Ye made himself a pariah in recent months. He waged a public war on Adidas leadership this summer, calling out board members individually on his Instagram account and dedicating a special level of vitriol to Daniel Cherry, an Adidas employee tasked with managing the relationship between the brand and Ye. He wore a “White Lives Matter” shirt at a fashion show in October, prompting the sneaker brand to place its partnership to produce Yeezy sneakers under review. He exposed a tense meeting with Adidas execs in which he played a porn clip for them, comparing a brand VP to one of the actors in the porn video. He posted antisemitic messages to his social media, which led Instagram and Twitter to remove him from their platforms. He doubled down on the hate speech in subsequent interviews, displayed a particular obsession with baseless conspiracies about Jewish influence over major industries, and falsely suggested that George Floyd had died from a fentanyl overdose.
One former Adidas exec Complex spoke to believes that because of the history of Ye’s antics, the brand ending the Yeezy deal was overdue.
“Adidas doesn’t have leadership that understands the importance of making a decision on morality,” the former exec says. “They were slow on BLM. They were slow on flexible or hybrid work. They were slow on the Uyghurs in China. And now they are slow on this.”
Sneaker reselling platforms like Goat and StockX have made moral judgments on reselling before—both paused sales for Kobe Bryant products after his death—but neither has removed Yeezy listings from its platform for now. StockX declined to comment on its Yeezy business; Goat did not respond to a request for comment. At StockX’s storefront in New York City on Tuesday, a line of sellers unloading their Yeezys stretched out the door and onto the sidewalk.
For platforms like these, the amount of money they make on Yeezy sales may be too great to simply cancel that portion of their business outright. For sneaker boutiques, where Yeezy can constitute upward of 80 percent of a store’s Adidas sales, an edict to stop selling the shoes represents a detriment to cash flow. The costs of Adidas’ decision to dump Ye, however correct the public deems its actions on a moral basis, will be paid in part by these stores.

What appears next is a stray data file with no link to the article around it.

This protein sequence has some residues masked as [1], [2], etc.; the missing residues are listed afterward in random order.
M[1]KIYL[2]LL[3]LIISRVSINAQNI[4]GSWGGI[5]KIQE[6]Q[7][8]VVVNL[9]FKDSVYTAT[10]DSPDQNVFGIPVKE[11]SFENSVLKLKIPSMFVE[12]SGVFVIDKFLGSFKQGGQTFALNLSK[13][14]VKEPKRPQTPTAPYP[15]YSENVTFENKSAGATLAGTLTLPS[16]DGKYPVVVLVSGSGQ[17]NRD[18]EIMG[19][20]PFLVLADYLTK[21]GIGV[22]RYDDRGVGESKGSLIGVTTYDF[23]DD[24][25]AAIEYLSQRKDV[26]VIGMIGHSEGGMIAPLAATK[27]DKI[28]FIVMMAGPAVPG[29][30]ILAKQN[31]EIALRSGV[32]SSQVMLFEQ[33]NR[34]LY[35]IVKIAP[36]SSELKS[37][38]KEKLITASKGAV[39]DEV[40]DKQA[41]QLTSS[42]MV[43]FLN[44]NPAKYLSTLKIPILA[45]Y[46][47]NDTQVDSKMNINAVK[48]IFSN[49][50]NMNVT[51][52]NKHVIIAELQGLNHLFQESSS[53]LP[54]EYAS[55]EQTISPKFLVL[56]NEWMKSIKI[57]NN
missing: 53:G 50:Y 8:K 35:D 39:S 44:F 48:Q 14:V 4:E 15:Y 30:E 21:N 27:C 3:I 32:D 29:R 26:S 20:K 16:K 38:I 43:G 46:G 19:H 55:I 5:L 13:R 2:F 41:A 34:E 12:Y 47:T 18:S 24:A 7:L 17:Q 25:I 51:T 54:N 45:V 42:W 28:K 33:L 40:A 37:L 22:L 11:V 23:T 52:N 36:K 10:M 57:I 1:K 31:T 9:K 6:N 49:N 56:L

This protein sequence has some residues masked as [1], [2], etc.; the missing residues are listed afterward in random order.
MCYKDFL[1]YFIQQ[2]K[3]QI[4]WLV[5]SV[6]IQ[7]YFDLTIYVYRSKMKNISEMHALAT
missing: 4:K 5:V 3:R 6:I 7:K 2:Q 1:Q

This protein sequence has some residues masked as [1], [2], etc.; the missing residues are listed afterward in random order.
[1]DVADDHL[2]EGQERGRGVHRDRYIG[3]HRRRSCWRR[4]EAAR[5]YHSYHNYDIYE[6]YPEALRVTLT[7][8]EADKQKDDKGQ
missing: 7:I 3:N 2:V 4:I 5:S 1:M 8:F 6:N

”We probably have the most to lose,” says James Whitner, who runs the Whitaker Group chain of sneaker stores, which includes Social Status and A Ma Maniere.
Whitner believes Adidas made the right move to drop Ye. He says the brand was correct to prioritize humanity over business, although he laments the public unraveling of a Black man who set the tone for so much of popular culture in the 21st century. Whitner, who has been vocal about systemic racism, hopes that the footwear industry can be consistent in its values.
“I just need our culture to stand up and act as fast against all forms of hate,” Whitner says.
As a business owner, he is clear about how the evaporation of Adidas Yeezys will affect business.
“This is gonna sting everybody’s bottom line,” Whitner says.
Other store owners are hopeful that maybe the money from Yeezy sneakers will linger through a technicality. In its Tuesday statement about ending the deal, Adidas clarified that it owns the design rights to the Yeezy sneakers. This could indicate a future in which it still sells the popular Yeezy models, just under a different name—it did the same with Kobe Bryant’s Adidas line while he was signed to Nike.
“I think Adidas will make his footwear without him,” one sneaker store owner wrote on social media of the collapse of the Yeezy deal. “They’d be foolish to not, it’s mainly the only thing working for them.”
Although Adidas’ statement on the termination of the Yeezy partnership describes an immediate end, the reality is far more complicated. To cancel Yeezy will require a deep untangling for Adidas internally, where scores of employees work directly on Yeezy, and externally, where sneaker stores are still holding stock and depending on Yeezy revenue. The Yeezy deal may be done, but the saga of the Adidas Yeezy business is far from over.